PSI and Jones ask the Court to certify the Court's ruling on their motions to dismiss (Dkt. # 32) for interlocutory appeal under § 1292(b). Under § 1292(b), a district judge may certify an interlocutory appeal if “such order involves a controlling question of law as to which there is substantial ground for difference of opinion and that an immediate appeal from the order may materially advance the ultimate termination of the litigation.” If a district judge makes this certification, the moving party may seek leave from the court of appeals to pursue an interlocutory appeal. Homeland Stores, Inc. v. Resolution Trust Corp., 17 F.3d 1269, 1271 (10th Cir. 1994). Section 1292(b) is meant to be used sparingly and interlocutory appeals under this section are rare. Camacho v. Puerto Rico Ports Authority, 369 F.3d 570, 573 (1st Cir. 2004). Interlocutory appeals may be permitted when an immediate appeal of a controlling issue of law will avoid protracted litigation. Koehler v. Bank of Bermuda Ltd., 101 F.3d 863, 865 (2d Cir. 1996); State of Utah by and through Utah State Dep't of Health v. Kennecott Corp., 14 F.3d 1489, 1495 (10th Cir. 1994). However, “interlocutory appeals are ‘limited to extraordinary cases in which extended and expensive proceedings probably can be avoided by immediate and final decision of controlling questions encountered early in the action'.” Chesapeake Land Development Co. LLC v. Chicago Title Insurance Company, 2018 WL 8287706, *1 (W.D. Okla. July 19, 2018) (quoting Utah State Dep't of Health, 14 F.3d at 1495).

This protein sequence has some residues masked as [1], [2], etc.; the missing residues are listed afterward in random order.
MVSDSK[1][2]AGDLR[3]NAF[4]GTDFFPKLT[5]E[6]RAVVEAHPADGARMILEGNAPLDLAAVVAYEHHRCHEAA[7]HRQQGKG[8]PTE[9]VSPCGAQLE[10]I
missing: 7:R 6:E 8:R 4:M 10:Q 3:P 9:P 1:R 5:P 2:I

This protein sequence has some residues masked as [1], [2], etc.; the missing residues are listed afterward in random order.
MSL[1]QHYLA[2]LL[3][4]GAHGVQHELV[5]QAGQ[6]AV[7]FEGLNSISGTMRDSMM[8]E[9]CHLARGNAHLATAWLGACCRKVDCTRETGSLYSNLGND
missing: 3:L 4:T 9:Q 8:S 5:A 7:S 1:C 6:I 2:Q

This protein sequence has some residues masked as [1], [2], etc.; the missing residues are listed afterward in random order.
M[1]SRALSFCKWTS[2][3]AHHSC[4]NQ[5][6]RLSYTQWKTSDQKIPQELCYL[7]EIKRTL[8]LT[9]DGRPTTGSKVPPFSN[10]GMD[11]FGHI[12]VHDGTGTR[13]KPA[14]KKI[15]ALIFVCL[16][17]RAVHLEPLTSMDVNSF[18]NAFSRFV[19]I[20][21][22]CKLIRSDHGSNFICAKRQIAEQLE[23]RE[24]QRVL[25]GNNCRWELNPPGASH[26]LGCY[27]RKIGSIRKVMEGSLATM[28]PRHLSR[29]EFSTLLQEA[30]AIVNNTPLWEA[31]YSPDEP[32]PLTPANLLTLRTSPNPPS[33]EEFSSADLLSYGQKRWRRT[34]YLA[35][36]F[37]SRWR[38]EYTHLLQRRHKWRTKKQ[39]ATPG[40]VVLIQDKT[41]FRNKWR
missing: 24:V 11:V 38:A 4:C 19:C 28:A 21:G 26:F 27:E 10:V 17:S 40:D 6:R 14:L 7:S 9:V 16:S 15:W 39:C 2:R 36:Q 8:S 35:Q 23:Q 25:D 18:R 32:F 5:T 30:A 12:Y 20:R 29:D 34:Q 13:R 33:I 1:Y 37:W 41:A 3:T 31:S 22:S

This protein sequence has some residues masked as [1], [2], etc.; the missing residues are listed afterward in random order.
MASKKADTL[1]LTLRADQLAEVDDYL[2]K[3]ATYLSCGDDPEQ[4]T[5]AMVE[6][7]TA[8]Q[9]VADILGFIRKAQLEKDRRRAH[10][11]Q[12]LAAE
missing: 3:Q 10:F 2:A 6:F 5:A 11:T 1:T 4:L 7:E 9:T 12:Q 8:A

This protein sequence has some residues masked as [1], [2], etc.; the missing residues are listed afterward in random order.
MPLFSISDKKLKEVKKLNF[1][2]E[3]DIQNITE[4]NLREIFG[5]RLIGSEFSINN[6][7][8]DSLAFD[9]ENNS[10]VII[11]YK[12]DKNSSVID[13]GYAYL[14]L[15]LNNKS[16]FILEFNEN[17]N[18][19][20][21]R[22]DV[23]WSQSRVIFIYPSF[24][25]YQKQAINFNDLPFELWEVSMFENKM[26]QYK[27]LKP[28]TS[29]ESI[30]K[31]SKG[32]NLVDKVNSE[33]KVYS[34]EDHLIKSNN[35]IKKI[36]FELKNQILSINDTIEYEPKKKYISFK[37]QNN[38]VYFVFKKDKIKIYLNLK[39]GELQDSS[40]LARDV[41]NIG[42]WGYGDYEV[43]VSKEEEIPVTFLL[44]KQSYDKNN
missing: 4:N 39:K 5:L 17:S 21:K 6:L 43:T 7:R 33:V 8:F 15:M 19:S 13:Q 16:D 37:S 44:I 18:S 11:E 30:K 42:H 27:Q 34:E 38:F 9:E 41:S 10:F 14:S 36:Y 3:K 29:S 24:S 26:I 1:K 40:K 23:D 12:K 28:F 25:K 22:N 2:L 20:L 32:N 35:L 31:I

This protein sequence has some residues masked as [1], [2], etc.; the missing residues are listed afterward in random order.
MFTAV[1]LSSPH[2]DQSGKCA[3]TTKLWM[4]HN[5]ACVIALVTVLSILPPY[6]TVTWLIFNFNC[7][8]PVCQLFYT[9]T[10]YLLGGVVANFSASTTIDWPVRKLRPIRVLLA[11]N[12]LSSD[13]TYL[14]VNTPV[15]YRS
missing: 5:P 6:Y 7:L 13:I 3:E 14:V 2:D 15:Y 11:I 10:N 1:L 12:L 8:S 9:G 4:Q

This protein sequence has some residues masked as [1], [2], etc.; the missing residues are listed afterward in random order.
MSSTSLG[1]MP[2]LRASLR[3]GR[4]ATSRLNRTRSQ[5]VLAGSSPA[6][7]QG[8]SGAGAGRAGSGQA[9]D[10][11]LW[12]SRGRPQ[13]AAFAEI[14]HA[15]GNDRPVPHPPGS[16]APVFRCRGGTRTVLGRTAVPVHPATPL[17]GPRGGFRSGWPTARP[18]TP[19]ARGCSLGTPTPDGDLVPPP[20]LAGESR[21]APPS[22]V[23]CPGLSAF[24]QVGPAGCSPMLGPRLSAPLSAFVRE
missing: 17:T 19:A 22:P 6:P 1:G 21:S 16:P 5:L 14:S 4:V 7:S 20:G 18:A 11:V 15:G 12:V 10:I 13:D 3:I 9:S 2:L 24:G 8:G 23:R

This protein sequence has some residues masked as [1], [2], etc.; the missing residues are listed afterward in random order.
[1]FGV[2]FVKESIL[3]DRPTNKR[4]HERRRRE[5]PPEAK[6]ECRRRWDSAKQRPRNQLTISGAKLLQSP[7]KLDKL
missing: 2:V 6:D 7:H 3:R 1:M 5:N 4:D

The Court will initially consider whether PSI and Jones have identified a “controlling question of law” that is appropriate for an interlocutory appeal. The Court has reviewed defendants' motion and it appears that the “controlling question of law” raised by defendants is generally whether the Court can exercise personal jurisdiction over them. Dkt. # 37, at 2. This is a mixed question of law and fact, and it is not the type of pure or abstract legal issue that is suitable for interlocutory appeal. “A ‘controlling question of law,' as used in § 1292(b), means a pure question of law requiring the resolution of ‘abstract' legal issues; it is not the application of a legal question to the particular facts of the case.” In re SemGroup Energy Partners, L.P., 729 F.Supp.2d 1276, 1312 (N.D. Okla. 2010) (citing Ahrenholz v. Bd. of Trustees, 219 F.3d 674, 677 (7th Cir. 2000)). “The legal question must be stated at a high enough level of abstraction to lift the question out of details of the evidence or facts of a particular case and give it general relevance to other cases in the same area of law.” Tarver v. Ford Motor Company, 2017 WL 9477739, *2 (W.D. Okla. Mar. 10, 2017) (quoting Ahrenholz, 219 F.3d at 1259). Defendants disagree with how the Court applied the facts to the applicable law, and they rely on the same and well-settled law stated in the Court's opinion and order. Defendant's motion would be better characterized as a motion to reconsider than a motion than a motion to certify a ruling for interlocutory appeal.[1] The Court does not find that there is a controlling question of law that is subject to dispute and the Court declines to certify its opinion and order (Dkt. # 32) for interlocutory appeal.

         IT IS THEREFORE ORDERED that Defendants Push Software Interactions, Inc.'s and Chad Jones's Motion for Certification of Interlocutory Appeal pursuant to 28 U.S.C.A. § 1292(b) and Stay of Proceedings and Brief in Support (Dkt. # 37) is denied.

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Notes:

[1] To the extent that defendants could be seeking reconsideration, they repeat the same arguments that have already been considered and rejected by the Court, and the Court would find no basis to reconsider its ...